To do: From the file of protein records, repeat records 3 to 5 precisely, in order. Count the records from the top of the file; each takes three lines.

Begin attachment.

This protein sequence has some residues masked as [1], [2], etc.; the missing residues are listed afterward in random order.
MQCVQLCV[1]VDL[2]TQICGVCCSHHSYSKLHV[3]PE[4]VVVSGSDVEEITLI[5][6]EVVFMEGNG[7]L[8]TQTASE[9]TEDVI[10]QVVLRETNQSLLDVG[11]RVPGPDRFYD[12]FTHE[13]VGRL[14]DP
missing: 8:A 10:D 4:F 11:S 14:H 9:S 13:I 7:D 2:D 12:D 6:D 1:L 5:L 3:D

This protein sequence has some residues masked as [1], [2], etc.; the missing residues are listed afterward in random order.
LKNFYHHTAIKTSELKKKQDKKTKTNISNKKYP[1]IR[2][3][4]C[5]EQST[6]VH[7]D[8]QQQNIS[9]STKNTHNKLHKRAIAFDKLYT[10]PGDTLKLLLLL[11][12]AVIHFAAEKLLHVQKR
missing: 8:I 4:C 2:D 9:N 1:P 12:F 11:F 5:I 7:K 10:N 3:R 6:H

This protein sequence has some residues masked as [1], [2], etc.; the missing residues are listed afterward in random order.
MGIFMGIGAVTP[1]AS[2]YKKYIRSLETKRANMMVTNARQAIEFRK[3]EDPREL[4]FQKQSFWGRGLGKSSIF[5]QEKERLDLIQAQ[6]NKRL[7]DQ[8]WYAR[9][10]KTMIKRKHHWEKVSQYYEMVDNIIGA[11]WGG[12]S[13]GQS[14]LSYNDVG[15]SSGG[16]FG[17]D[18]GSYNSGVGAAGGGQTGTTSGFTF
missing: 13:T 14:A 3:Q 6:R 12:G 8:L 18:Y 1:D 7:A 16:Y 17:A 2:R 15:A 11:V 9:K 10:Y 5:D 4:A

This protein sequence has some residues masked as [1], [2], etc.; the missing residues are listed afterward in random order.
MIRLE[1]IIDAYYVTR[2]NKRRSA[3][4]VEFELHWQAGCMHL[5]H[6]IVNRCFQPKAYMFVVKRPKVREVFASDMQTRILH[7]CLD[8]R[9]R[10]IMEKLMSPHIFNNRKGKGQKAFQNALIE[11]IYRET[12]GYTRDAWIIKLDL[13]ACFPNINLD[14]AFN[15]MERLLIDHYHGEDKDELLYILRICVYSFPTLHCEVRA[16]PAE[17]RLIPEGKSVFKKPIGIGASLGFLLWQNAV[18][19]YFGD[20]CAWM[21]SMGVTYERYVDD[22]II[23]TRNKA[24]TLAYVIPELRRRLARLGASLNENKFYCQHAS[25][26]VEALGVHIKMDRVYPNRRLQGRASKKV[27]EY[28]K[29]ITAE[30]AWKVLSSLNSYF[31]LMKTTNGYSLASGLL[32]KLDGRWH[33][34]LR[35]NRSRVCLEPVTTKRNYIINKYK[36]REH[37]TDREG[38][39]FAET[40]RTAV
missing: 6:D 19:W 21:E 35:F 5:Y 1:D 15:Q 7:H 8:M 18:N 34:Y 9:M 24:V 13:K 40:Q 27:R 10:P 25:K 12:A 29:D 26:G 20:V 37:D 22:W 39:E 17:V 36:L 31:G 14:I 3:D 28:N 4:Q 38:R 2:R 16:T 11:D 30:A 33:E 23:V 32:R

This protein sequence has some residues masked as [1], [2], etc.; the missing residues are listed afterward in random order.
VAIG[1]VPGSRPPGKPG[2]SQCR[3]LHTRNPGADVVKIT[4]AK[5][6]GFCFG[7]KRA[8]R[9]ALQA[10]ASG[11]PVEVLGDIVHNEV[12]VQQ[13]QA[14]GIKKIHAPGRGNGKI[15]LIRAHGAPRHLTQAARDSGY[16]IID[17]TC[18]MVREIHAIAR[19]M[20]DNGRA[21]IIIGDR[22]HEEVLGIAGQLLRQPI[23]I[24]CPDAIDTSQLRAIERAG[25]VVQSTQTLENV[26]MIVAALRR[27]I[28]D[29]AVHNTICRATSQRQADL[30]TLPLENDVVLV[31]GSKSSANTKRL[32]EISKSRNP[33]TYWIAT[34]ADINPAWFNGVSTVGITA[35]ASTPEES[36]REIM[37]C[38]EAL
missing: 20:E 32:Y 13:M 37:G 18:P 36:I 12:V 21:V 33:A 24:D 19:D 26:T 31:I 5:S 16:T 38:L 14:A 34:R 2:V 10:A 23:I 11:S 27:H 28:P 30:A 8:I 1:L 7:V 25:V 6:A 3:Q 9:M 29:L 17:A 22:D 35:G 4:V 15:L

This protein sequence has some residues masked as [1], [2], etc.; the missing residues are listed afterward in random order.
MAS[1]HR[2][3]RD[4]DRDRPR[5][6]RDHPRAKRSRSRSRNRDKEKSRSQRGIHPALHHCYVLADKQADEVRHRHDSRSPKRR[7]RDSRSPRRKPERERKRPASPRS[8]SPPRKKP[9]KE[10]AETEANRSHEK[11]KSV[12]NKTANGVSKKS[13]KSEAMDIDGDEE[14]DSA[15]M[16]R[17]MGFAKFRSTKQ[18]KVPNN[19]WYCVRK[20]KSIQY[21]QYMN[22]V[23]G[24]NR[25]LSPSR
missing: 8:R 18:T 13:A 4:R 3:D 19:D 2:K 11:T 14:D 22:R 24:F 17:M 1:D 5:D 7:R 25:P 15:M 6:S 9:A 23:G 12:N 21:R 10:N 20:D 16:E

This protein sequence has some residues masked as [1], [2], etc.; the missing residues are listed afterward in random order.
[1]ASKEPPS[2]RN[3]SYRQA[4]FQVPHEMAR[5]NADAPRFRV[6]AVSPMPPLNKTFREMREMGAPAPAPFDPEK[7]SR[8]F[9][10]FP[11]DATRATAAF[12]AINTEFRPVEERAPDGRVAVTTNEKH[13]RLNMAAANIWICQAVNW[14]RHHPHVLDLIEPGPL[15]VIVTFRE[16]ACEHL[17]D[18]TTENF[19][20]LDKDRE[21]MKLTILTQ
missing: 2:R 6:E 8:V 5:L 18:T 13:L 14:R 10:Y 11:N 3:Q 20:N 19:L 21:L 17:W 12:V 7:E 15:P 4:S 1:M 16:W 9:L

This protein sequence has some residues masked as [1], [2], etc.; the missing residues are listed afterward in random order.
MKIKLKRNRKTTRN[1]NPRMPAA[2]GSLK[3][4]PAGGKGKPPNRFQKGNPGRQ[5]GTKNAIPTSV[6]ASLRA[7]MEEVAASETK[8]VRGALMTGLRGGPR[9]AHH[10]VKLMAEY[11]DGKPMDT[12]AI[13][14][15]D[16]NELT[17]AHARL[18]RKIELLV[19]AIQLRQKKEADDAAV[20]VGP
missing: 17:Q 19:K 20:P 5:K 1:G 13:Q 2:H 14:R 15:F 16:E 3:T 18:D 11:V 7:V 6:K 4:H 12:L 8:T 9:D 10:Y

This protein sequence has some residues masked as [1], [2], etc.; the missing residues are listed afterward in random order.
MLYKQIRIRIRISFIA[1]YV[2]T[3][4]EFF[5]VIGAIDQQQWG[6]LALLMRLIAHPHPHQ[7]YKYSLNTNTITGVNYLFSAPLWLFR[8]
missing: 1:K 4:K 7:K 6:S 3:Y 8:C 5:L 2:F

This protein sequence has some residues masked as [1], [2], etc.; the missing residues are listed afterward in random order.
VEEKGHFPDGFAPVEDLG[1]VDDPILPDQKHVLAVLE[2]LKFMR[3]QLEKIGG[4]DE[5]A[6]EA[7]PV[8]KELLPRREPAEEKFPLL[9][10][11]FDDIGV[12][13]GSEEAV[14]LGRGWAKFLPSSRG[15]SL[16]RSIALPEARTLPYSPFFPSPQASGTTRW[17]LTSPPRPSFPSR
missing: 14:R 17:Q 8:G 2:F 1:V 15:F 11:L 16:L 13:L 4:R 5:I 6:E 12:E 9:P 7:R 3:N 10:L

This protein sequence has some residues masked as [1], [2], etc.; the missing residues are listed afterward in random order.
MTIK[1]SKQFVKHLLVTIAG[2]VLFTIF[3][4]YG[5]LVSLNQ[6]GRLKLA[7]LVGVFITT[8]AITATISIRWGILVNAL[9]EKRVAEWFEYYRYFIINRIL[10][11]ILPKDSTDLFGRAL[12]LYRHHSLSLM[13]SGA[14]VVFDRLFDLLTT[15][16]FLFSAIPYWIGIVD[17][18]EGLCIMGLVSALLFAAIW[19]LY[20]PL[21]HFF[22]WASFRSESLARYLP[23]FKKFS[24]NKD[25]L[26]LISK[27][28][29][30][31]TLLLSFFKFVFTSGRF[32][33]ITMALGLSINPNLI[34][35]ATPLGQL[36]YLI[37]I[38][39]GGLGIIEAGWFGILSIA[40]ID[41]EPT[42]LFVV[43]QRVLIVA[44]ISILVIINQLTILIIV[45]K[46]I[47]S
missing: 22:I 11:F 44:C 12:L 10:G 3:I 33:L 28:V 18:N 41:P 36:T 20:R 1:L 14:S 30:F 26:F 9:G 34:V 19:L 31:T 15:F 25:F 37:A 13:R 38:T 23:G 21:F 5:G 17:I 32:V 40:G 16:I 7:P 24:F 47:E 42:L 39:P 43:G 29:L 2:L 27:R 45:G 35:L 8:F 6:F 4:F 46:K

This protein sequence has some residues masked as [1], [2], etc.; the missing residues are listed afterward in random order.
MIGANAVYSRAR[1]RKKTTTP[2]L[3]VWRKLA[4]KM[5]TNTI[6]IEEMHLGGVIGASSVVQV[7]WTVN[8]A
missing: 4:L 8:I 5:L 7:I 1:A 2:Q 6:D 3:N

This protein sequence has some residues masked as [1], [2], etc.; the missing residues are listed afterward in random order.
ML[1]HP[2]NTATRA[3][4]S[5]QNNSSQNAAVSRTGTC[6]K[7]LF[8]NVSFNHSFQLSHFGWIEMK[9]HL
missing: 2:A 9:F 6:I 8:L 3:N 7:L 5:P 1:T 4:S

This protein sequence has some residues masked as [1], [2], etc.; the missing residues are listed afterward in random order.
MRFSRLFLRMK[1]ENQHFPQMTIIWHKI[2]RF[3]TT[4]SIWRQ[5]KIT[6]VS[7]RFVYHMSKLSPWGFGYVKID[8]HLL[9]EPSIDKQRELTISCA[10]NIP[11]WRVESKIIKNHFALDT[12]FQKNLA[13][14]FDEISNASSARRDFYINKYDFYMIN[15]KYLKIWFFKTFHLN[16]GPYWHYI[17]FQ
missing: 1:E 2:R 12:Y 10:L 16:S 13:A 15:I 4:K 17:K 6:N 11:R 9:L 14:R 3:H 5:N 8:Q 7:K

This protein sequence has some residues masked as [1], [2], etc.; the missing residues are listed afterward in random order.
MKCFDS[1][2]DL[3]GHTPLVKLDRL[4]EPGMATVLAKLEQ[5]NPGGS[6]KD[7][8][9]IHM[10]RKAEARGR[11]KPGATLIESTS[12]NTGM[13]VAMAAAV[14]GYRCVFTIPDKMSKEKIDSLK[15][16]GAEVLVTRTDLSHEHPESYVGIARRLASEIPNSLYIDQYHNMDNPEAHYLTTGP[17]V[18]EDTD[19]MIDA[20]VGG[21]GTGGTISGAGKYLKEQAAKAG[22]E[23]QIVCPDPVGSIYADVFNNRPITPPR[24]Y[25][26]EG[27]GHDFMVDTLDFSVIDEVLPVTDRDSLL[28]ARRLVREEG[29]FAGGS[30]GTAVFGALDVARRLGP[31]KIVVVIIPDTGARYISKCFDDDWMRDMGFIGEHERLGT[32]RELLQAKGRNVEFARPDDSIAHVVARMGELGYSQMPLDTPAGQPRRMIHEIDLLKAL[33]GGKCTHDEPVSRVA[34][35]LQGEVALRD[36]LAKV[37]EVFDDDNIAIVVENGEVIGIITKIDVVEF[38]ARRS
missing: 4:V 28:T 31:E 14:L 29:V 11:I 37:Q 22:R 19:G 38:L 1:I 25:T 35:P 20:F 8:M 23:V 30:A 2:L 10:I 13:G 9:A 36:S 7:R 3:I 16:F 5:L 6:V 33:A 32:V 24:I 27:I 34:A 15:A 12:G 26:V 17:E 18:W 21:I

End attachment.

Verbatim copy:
This protein sequence has some residues masked as [1], [2], etc.; the missing residues are listed afterward in random order.
MGIFMGIGAVTP[1]AS[2]YKKYIRSLETKRANMMVTNARQAIEFRK[3]EDPREL[4]FQKQSFWGRGLGKSSIF[5]QEKERLDLIQAQ[6]NKRL[7]DQ[8]WYAR[9][10]KTMIKRKHHWEKVSQYYEMVDNIIGA[11]WGG[12]S[13]GQS[14]LSYNDVG[15]SSGG[16]FG[17]D[18]GSYNSGVGAAGGGQTGTTSGFTF
missing: 13:T 14:A 3:Q 6:R 12:G 8:L 18:Y 1:D 7:A 16:Y 17:A 2:R 15:A 11:V 9:K 10:Y 5:D 4:A

This protein sequence has some residues masked as [1], [2], etc.; the missing residues are listed afterward in random order.
MIRLE[1]IIDAYYVTR[2]NKRRSA[3][4]VEFELHWQAGCMHL[5]H[6]IVNRCFQPKAYMFVVKRPKVREVFASDMQTRILH[7]CLD[8]R[9]R[10]IMEKLMSPHIFNNRKGKGQKAFQNALIE[11]IYRET[12]GYTRDAWIIKLDL[13]ACFPNINLD[14]AFN[15]MERLLIDHYHGEDKDELLYILRICVYSFPTLHCEVRA[16]PAE[17]RLIPEGKSVFKKPIGIGASLGFLLWQNAV[18][19]YFGD[20]CAWM[21]SMGVTYERYVDD[22]II[23]TRNKA[24]TLAYVIPELRRRLARLGASLNENKFYCQHAS[25][26]VEALGVHIKMDRVYPNRRLQGRASKKV[27]EY[28]K[29]ITAE[30]AWKVLSSLNSYF[31]LMKTTNGYSLASGLL[32]KLDGRWH[33][34]LR[35]NRSRVCLEPVTTKRNYIINKYK[36]REH[37]TDREG[38][39]FAET[40]RTAV
missing: 6:D 19:W 21:E 35:F 5:Y 1:D 15:Q 7:H 8:M 18:N 34:Y 9:M 24:V 13:K 40:Q 27:R 10:P 25:K 12:A 29:D 26:G 20:V 37:D 22:W 39:E 17:V 36:L 31:G 14:I 3:D 28:N 4:Q 38:R 2:R 16:T 11:D 30:A 33:E 23:V 32:R

This protein sequence has some residues masked as [1], [2], etc.; the missing residues are listed afterward in random order.
VAIG[1]VPGSRPPGKPG[2]SQCR[3]LHTRNPGADVVKIT[4]AK[5][6]GFCFG[7]KRA[8]R[9]ALQA[10]ASG[11]PVEVLGDIVHNEV[12]VQQ[13]QA[14]GIKKIHAPGRGNGKI[15]LIRAHGAPRHLTQAARDSGY[16]IID[17]TC[18]MVREIHAIAR[19]M[20]DNGRA[21]IIIGDR[22]HEEVLGIAGQLLRQPI[23]I[24]CPDAIDTSQLRAIERAG[25]VVQSTQTLENV[26]MIVAALRR[27]I[28]D[29]AVHNTICRATSQRQADL[30]TLPLENDVVLV[31]GSKSSANTKRL[32]EISKSRNP[33]TYWIAT[34]ADINPAWFNGVSTVGITA[35]ASTPEES[36]REIM[37]C[38]EAL
missing: 20:E 32:Y 13:M 37:G 18:P 36:I 12:V 21:V 33:A 24:D 19:D 26:T 31:I 5:S 16:T 38:L 14:A 34:R 2:V 10:A 23:I 11:S 27:H 28:P 30:A 8:I 1:L 7:V 25:V 6:A 3:Q 9:M 29:L 17:A 22:D 35:G 4:V 15:L